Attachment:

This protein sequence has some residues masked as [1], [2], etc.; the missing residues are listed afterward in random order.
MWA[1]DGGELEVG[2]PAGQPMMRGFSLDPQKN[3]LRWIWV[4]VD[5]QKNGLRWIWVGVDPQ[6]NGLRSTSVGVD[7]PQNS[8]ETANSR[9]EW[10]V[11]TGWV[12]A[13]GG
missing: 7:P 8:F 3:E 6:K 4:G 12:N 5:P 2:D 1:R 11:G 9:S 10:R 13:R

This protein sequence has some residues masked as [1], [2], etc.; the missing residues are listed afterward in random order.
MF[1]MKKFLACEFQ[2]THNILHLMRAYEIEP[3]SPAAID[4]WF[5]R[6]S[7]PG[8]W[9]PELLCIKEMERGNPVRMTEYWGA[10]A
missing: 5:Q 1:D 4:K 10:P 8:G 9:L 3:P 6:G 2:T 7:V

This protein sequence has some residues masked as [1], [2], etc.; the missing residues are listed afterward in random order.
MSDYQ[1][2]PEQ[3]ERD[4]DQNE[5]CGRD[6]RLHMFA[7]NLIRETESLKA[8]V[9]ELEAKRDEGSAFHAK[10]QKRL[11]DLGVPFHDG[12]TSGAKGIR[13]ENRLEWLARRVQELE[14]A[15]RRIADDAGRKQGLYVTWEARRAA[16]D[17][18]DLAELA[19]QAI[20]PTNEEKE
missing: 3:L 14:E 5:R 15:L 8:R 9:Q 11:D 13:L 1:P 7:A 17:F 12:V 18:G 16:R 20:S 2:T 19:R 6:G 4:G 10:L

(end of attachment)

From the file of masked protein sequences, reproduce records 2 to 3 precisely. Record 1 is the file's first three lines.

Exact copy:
This protein sequence has some residues masked as [1], [2], etc.; the missing residues are listed afterward in random order.
MF[1]MKKFLACEFQ[2]THNILHLMRAYEIEP[3]SPAAID[4]WF[5]R[6]S[7]PG[8]W[9]PELLCIKEMERGNPVRMTEYWGA[10]A
missing: 5:Q 1:D 4:K 10:P 8:G 9:L 3:P 6:G 2:T 7:V

This protein sequence has some residues masked as [1], [2], etc.; the missing residues are listed afterward in random order.
MSDYQ[1][2]PEQ[3]ERD[4]DQNE[5]CGRD[6]RLHMFA[7]NLIRETESLKA[8]V[9]ELEAKRDEGSAFHAK[10]QKRL[11]DLGVPFHDG[12]TSGAKGIR[13]ENRLEWLARRVQELE[14]A[15]RRIADDAGRKQGLYVTWEARRAA[16]D[17][18]DLAELA[19]QAI[20]PTNEEKE
missing: 3:L 14:E 5:R 15:L 8:R 9:Q 11:D 13:L 1:P 7:A 17:F 12:V 18:G 16:R 20:S 2:T 19:R 6:G 4:G 10:L